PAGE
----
Dear Consortium Members and Affiliates,
With this Thanksgiving edition of the SBGrid newsletter, we'll begin with thanks to our members, whose support helped us secure a Helmsley Foundation grant award. THANK YOU! Also this month we've scheduled an ad hoc XFEL webinar, posted a new webinar on our YouTube channel, hosted an SBGrid-Schrodinger Working Group, profiled SBGrid member Kevin Corbett, pushed out a software release with 14 updates and 4 new titles, announced 2 new job postings, welcomed new members, and highlighted a few member publications.
We are pleased to announce that we recently received a grant award from the Helmsley Charitable Trust to support our new initiative - the Structural Biology Data Grid - for storing and publishing X-ray diffraction datasets (data.sbgrid.org). Thank you for your overwhelming support and eager participation in our pilot project. Read more about our initiative here (https://hms.harvard.edu/news/dropbox-structural-biologists) and please help us show our sponsor that their funds are being put to good use and deposit your diffraction datasets, new or old, previously reported or pending publication. Data deposition is quick and painless.
We've scheduled an ad hoc webinar for Monday, November 30th at 12pm EST featuring Filipe Maia from Uppsala University, who will speak about the burgeoning field of XFEL crystallography. Local members can join us onsite at SGM106 while others can connect to the live webinar. Connection details.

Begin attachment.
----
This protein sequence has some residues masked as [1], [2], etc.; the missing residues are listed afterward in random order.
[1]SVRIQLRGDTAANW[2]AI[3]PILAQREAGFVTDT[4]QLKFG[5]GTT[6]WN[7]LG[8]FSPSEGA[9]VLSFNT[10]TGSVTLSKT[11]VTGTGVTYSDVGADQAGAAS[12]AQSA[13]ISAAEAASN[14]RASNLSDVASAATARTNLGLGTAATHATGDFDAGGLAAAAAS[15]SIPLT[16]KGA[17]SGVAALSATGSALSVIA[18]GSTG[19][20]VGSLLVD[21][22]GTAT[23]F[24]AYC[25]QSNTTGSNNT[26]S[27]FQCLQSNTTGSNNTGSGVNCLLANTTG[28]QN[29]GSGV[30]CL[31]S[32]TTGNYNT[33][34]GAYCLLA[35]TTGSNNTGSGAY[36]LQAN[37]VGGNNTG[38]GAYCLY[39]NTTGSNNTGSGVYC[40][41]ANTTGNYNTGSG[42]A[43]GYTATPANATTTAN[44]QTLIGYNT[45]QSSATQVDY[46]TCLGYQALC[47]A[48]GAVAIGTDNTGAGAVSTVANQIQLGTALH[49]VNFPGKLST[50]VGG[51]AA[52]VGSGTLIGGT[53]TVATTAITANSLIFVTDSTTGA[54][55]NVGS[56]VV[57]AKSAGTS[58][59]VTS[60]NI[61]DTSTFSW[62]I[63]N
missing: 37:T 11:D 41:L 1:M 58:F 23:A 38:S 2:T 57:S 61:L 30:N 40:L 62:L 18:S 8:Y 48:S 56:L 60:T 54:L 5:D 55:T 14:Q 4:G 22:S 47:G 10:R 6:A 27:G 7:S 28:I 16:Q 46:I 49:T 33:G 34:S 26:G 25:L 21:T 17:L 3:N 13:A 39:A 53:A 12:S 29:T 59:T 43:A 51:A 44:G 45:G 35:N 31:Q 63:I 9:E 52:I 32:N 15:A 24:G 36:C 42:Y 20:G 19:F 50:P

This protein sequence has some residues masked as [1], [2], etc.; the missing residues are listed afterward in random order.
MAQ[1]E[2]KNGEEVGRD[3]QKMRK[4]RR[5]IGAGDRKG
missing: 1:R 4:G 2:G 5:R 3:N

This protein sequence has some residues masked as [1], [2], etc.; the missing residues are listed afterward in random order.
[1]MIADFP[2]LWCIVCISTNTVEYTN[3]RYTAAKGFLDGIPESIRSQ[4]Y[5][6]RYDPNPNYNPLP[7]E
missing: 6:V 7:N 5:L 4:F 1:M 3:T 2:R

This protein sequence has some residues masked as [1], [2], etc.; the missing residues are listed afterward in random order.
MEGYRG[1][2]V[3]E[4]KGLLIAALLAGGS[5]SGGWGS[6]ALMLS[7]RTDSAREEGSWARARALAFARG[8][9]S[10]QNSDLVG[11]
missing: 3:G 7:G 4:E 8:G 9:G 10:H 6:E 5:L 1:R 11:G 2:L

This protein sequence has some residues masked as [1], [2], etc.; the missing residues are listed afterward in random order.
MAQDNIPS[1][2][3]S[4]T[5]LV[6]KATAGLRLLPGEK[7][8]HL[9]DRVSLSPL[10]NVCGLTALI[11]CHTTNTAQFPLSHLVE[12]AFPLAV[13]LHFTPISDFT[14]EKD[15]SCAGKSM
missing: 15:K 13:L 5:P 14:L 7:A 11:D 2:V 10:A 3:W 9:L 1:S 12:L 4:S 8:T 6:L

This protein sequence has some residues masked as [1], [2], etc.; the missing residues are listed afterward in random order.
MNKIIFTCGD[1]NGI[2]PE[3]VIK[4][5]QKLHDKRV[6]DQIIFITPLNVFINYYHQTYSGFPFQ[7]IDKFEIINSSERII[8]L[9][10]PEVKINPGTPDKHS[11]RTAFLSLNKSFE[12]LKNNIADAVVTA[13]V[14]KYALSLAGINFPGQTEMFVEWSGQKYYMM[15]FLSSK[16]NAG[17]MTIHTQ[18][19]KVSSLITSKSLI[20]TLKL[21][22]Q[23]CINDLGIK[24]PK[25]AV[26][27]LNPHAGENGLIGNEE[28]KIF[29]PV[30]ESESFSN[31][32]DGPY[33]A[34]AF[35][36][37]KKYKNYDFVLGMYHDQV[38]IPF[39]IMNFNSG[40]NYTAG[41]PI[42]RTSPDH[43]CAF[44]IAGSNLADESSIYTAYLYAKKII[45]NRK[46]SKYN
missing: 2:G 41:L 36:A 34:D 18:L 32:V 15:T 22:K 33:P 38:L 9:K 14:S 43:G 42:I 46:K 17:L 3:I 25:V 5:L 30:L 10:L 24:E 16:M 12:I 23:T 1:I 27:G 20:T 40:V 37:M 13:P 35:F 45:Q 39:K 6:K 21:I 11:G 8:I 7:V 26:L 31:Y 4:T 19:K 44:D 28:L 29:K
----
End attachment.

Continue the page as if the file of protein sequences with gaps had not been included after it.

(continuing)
If you missed this week's webinar on DIALS, with speaker Graeme Winter, you can watch the recorded version on SBGrid's YouTube channel. Due to an unexpected conflict, we've had to cancel Ivet Bahar's ProDy webinar scheduled for December, but hope to get her added to the roster in the spring. Our webinar series will resume in January.
The second SBGrid-Schrodinger Working Group met last week for a fruitful discussion on Schrodinger's Docking Tools and Virtual Screening options. Our next meeting is scheduled for January 12th and will focus on the role of water molecules in protein preparation, docking, and scoring. If you haven't yet joined the working group, but would like to do so, please email Michelle Ottaviano.
Our November member tale spotlight is aimed at Kevin Corbett and his group at the Ludwig Institute for Cancer Research, UC Berkeley. Corbett describes donning his first pair of 3D glasses in a graduate school interview that set his sights on structural biology. Read more on his history and his vision for future studies to solve Spo11.
This month's software release includes updates to ALBULA, autoPROC, BUSTER, CCP4, Coot, CTFFind 4, Haddock, HKL2000, ilastik, R, relax, Rosetta, SamViewer, and Schrodinger. We also pushed out four new titles: CAVER Analyst, H5TOXDS, RStudio, and WebLogo.
Take a look at recent additions to our job postings page, with a call for a Senior Fellow or an entry level Scientist in the Department of Cancer Immunology and Virology at Dana-Farber Cancer Institute. Here at SBGrid we're also seeking a Data Management Software Developer for work on our Structural Biology Data Grid Project. Read more.